Culture: poetry, prose, review

A Song for Mars

And Other Selected Works

by Divya M. Persaud

Photo by Arielle Bobb-Willis

Photo by Arielle Bobb-Willis

a song for Mars for voice and Martian lithophones, not to be performed

Lithophones: locate Mars rover drill holes (e.g., those generated by the Mars Science Laboratory or Mars 2020 missions). Cover the tops of these holes with a thin covering of goat or synthetic skin. Secure these skins by whatever available means. Each performer must have access to a container filled with local, silt- to sand-sized sediment and be assigned to an individual drum. Employ as many performers as possible given the availability and accessibility of drill holes. Do not prioritize proximity. Wear appropriate gear to prevent inhalation of regolith.

Performance: this piece must be performed on Mars, and nowhere else. The performer will cover their drum with a thin layer of sediment and slowly clear the sediment off the surface with a single palm as the vocalist recites the text. The piece is complete once the vocalist has completed the recitation. The duration of recitation is at the discretion of the vocalist.

Text:

No one could have predicted this but now I am free

 

invocation of the muse rewritten from an anonymous poem from 1893

Oh, coolie girl, my eyes with wonder
beg thine thoughtful brow and lips; confess
I have seen your thoughts so plundered,
have known where your heart doth rest.

Coolie girl of that valley Indus,
sing the Demerara’s demure wave—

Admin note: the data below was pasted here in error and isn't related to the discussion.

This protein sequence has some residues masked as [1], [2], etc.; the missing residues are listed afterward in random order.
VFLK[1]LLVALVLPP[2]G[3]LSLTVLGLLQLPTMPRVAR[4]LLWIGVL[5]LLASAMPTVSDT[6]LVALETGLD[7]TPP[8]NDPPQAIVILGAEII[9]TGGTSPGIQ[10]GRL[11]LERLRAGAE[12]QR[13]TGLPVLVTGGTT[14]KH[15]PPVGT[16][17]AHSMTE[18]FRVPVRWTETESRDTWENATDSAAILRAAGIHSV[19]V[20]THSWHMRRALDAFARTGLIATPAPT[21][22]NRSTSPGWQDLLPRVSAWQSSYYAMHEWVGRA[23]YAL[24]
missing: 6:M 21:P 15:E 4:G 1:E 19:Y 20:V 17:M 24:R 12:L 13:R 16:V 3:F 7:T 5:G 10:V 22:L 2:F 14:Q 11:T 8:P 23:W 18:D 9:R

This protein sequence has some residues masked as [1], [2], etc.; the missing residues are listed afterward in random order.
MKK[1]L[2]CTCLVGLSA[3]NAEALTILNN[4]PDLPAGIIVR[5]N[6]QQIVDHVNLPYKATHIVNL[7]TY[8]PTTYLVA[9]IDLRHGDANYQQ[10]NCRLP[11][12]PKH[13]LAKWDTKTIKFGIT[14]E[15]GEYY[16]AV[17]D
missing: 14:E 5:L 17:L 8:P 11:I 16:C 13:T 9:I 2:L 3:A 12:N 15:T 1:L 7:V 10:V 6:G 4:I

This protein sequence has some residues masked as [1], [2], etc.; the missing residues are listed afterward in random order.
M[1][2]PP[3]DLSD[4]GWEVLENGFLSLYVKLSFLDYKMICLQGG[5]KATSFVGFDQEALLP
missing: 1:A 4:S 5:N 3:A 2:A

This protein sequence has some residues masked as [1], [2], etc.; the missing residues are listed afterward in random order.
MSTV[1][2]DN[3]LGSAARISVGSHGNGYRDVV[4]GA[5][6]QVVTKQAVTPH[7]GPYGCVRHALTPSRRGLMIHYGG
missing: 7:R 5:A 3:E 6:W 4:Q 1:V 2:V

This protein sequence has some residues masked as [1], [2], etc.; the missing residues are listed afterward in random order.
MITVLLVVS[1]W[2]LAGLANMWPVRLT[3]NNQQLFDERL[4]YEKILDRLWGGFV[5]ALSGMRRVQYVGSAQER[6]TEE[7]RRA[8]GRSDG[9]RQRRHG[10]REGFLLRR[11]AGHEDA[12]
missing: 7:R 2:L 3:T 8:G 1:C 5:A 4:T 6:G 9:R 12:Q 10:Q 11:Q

give to me that sacred whisper
of the kala pani’s blackwater grave;

we have not ever seen those lands;
this Western world thus claims our birth.
Sing to me from where your life you draw,
your thoughts of joy—your themes of mirth.

This house of mud has been our home.
Each breath we take, a natal breath;
a womb of mud—not doomed to be
a land that shall hold our dust at death,

but a foreign sun, it so strange
it eats the East and prostrates the West,
births itself in the dusk haze;
so grant me what I cannot guess.

 

pickle of thirty-eight mangoes

did you hear? she, yes, no, when? I’m going in the morning; I made daal yes he dead uh huh. no she’s at school oh my god! who? I will come cook don’t worry oh boy yes yes no she gone. is hot could do with uh huh, I remember we had a neighbor who, really? he not speaking to me. he will take you to the doctor, she okay, we can’t come, sorry, yes, wow! na man, me de, want, oh, no, yes! the wedding july, already, is long from now, you eat? when you coming home where are you what do you see, oh? me make roti she still alive? have you heard from oh she’s not. oh me wonder what happen na she didn’t tell what you cooking? me got fresh mango pickle

 

a sonnet for the sublime

to love you was never noble,
but the expression of whispers
I once cultivated over
fields where hades had kissed her:

persephone, queen of sublime fortitude,
that strength we smell in
the wind beyond the cliffs; her kind
destined to die and be reaped when

he showered her face in sunbeams
and recast the sea to the earth
so she could harvest her own leaves–
for only she could know her worth;

these soil altars at which I kneel
swallow me and make me real.

 

eternal youth

she kissed me – the mountains,
dawn clinging to her nose,
vesper wreath, shining plumage;

we are only these collisions,
the pawn of shifting earth and
whisper of tired cloud–

see this tectonic setting,
raw down and aged stone,
rasp grown old in divinity:

you will not see us again

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